Achievement is often talked about in the classroom, but often only in terms of recognising who gets the highest marks. Success and achievement can look like many different things for different students. Setting clear objectives, and helping students to develop and persevere, will help them to focus better on their own progress and develop a stronger sense of wellbeing.
Achievement, in positive psychology, is about more than getting top marks in the class. When students can see their own progress in learning and mastering a subject or skill, they will feel a sense of achievement. For this to happen, a redefinition of success and achievement is needed in order to move the emphasis away from academic achievement. In this new definition, achievement requires:
Studies have shown that feeling a sense of accomplishment is an important element in students developing positive wellbeing over time. Research also shows the following:
1. Set personal goals
The best way to develop a sense of purpose and accomplishment is to develop clear, tangible goals. It’s important to remember that goals for each student will be different and not all goals will focus on marks. For some students, submitting assignments on time or turning up to every class might be important markers of progress and their achievement of a goal. Teach your students about setting goals.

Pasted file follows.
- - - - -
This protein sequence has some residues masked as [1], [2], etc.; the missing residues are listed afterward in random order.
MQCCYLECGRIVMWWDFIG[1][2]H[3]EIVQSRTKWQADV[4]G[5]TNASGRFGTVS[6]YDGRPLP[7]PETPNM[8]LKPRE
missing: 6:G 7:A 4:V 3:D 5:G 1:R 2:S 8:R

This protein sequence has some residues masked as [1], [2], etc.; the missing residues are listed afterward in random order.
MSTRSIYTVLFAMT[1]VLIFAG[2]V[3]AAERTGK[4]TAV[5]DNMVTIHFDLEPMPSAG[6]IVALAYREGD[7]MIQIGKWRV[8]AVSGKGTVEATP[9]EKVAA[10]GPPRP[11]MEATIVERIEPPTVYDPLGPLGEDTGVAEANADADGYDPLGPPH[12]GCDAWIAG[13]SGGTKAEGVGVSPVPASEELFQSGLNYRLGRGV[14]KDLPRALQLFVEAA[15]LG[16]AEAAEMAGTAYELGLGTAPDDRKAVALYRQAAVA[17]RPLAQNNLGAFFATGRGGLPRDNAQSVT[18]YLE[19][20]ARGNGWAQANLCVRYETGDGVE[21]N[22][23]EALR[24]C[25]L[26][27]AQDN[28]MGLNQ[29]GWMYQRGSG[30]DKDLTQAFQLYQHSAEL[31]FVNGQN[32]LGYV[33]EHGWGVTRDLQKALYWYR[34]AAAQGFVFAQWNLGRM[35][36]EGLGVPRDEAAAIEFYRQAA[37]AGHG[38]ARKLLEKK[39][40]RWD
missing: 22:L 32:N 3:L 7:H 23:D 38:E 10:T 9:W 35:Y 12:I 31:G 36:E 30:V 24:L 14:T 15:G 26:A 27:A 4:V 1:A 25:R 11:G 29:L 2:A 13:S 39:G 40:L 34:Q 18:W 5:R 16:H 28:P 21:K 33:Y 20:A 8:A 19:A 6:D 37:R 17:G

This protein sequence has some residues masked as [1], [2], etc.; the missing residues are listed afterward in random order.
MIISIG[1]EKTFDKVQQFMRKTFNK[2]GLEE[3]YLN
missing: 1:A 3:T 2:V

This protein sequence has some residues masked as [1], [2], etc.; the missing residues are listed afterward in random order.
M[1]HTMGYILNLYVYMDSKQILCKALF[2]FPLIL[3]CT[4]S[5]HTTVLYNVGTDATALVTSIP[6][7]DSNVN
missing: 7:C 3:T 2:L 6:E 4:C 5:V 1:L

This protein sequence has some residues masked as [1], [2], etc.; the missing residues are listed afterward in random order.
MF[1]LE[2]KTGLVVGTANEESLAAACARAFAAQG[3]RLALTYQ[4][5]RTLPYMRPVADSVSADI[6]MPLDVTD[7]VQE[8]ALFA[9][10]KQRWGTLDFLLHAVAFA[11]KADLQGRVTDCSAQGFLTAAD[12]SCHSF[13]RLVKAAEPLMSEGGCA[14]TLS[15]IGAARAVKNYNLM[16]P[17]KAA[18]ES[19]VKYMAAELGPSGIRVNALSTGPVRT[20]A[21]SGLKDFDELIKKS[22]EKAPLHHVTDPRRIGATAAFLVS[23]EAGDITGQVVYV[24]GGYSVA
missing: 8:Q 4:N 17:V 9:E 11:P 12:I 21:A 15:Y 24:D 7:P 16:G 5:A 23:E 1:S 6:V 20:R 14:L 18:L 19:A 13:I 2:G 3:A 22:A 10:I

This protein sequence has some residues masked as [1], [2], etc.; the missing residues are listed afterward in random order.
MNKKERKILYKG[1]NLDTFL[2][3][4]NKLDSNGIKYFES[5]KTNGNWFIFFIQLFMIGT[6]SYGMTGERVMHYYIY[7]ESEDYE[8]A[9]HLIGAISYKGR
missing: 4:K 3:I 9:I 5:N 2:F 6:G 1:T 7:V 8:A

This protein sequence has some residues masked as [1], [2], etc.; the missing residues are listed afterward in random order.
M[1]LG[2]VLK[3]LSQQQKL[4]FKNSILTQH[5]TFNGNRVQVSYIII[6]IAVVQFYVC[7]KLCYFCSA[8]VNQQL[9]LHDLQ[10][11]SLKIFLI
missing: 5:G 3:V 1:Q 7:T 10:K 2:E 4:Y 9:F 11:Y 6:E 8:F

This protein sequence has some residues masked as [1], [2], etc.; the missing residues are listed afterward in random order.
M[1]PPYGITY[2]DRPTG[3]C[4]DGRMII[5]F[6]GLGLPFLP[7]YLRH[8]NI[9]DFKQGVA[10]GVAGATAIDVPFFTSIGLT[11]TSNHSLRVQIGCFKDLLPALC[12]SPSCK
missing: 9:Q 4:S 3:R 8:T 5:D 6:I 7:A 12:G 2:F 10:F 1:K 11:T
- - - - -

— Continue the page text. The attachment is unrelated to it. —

2. Celebrate achievements meaningfully
There are lots of ways to celebrate achievements. Examples include visual clues in the classroom (e.g. pictures from excursions, favourite activities), reflecting on students’ different personal achievements (e.g. academic, part-time job, extracurricular activities) and wins, and discussing as a class what students are proud of. Individually, never underestimate the value of telling a student directly that you’ve noticed their achievement. Showing them that you have recognised their efforts will help them feel a sense of accomplishment and pride in what they are doing.